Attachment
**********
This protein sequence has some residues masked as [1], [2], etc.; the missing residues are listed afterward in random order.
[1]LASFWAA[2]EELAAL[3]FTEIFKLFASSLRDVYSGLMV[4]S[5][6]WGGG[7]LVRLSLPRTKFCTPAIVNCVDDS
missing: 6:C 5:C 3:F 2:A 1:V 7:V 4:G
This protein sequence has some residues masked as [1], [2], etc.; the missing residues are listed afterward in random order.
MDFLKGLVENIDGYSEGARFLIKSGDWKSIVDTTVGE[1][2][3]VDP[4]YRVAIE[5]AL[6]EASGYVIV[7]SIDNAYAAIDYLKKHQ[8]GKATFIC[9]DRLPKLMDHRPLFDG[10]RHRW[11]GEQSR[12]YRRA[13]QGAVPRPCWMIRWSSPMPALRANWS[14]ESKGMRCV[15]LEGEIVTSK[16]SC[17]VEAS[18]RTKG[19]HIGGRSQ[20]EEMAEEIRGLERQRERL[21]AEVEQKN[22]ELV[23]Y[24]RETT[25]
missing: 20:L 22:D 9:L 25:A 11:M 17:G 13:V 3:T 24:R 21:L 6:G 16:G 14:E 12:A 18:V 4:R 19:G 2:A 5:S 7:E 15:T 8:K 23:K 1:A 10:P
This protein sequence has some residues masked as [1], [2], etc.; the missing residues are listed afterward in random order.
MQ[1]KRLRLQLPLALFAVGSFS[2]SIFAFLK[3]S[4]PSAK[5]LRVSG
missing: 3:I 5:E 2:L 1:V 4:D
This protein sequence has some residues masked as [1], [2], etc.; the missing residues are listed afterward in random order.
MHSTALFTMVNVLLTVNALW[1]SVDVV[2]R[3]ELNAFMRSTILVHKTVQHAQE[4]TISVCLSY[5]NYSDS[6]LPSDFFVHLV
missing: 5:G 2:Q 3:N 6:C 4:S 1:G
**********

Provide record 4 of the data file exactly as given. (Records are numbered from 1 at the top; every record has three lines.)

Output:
This protein sequence has some residues masked as [1], [2], etc.; the missing residues are listed afterward in random order.
MHSTALFTMVNVLLTVNALW[1]SVDVV[2]R[3]ELNAFMRSTILVHKTVQHAQE[4]TISVCLSY[5]NYSDS[6]LPSDFFVHLV
missing: 5:G 2:Q 3:N 6:C 4:S 1:G